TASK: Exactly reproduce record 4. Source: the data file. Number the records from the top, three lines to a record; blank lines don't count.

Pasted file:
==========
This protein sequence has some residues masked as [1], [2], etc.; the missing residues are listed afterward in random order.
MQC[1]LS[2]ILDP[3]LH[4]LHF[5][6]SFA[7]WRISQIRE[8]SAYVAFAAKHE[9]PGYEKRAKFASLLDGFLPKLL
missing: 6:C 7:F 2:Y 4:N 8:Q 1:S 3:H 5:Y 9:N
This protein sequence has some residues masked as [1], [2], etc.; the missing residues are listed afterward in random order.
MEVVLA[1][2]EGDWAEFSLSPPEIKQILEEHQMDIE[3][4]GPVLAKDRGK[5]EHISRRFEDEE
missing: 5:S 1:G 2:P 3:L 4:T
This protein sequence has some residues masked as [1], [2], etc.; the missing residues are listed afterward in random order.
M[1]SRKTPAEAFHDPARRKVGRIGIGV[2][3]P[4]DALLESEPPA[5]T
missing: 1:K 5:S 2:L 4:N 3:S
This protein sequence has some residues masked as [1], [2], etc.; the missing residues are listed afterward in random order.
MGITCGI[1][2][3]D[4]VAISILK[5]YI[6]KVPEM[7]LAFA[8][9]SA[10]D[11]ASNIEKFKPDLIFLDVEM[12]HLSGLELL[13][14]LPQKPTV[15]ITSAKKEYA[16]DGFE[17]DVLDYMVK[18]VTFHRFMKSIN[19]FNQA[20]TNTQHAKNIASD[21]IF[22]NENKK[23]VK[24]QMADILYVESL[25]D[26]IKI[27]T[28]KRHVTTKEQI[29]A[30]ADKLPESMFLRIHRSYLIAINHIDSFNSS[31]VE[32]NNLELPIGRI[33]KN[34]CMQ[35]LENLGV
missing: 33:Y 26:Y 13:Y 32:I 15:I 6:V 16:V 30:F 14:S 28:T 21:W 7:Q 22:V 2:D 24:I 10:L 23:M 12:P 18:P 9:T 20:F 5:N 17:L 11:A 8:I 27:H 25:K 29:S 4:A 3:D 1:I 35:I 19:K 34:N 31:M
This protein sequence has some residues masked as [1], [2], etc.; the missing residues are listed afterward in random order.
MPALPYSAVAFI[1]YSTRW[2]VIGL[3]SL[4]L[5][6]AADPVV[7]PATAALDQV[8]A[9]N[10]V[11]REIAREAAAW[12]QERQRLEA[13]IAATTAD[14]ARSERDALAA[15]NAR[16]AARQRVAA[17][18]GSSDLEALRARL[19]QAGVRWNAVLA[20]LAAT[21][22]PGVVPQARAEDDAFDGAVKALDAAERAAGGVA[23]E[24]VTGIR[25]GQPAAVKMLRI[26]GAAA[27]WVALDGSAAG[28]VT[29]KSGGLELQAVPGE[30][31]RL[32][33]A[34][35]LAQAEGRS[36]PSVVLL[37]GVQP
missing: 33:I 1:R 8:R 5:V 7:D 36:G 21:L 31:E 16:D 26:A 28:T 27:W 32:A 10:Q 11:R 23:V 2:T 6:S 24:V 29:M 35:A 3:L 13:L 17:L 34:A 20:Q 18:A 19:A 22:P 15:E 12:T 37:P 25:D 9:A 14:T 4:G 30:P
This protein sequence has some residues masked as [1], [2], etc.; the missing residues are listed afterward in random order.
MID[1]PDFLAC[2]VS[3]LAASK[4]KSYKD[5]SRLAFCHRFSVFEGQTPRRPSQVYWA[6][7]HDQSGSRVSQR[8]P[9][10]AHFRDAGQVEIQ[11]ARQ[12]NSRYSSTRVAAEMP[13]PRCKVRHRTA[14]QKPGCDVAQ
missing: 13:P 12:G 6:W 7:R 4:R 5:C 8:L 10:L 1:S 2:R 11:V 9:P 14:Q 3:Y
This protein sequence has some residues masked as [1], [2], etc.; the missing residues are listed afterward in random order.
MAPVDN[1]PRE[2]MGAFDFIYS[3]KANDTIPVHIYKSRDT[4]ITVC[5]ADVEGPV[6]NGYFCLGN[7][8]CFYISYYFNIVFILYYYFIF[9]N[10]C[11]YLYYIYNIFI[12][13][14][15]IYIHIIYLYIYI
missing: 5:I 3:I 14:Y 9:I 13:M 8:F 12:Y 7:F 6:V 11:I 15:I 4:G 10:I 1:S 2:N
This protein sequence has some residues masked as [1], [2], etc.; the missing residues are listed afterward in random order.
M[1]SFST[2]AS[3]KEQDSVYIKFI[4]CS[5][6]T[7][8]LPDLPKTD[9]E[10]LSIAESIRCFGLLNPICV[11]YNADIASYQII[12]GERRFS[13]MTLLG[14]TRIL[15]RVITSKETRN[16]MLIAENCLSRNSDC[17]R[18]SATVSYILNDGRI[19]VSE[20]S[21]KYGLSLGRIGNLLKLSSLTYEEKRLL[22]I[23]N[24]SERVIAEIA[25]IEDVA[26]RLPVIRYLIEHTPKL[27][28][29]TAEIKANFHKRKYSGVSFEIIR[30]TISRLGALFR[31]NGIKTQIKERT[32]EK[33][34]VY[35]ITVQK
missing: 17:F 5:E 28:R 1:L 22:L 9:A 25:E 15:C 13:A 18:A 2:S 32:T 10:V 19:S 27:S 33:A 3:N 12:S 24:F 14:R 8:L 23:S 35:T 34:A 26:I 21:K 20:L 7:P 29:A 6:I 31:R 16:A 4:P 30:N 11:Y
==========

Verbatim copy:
This protein sequence has some residues masked as [1], [2], etc.; the missing residues are listed afterward in random order.
MGITCGI[1][2][3]D[4]VAISILK[5]YI[6]KVPEM[7]LAFA[8][9]SA[10]D[11]ASNIEKFKPDLIFLDVEM[12]HLSGLELL[13][14]LPQKPTV[15]ITSAKKEYA[16]DGFE[17]DVLDYMVK[18]VTFHRFMKSIN[19]FNQA[20]TNTQHAKNIASD[21]IF[22]NENKK[23]VK[24]QMADILYVESL[25]D[26]IKI[27]T[28]KRHVTTKEQI[29]A[30]ADKLPESMFLRIHRSYLIAINHIDSFNSS[31]VE[32]NNLELPIGRI[33]KN[34]CMQ[35]LENLGV
missing: 33:Y 26:Y 13:Y 32:I 15:I 6:V 16:V 30:F 14:S 28:T 21:W 7:Q 22:V 2:D 24:I 10:L 23:M 12:P 18:P 9:T 20:F 5:N 17:L 11:A 8:I 27:H 25:K 29:S 4:A 3:D 1:I 35:I 19:K 34:N 31:M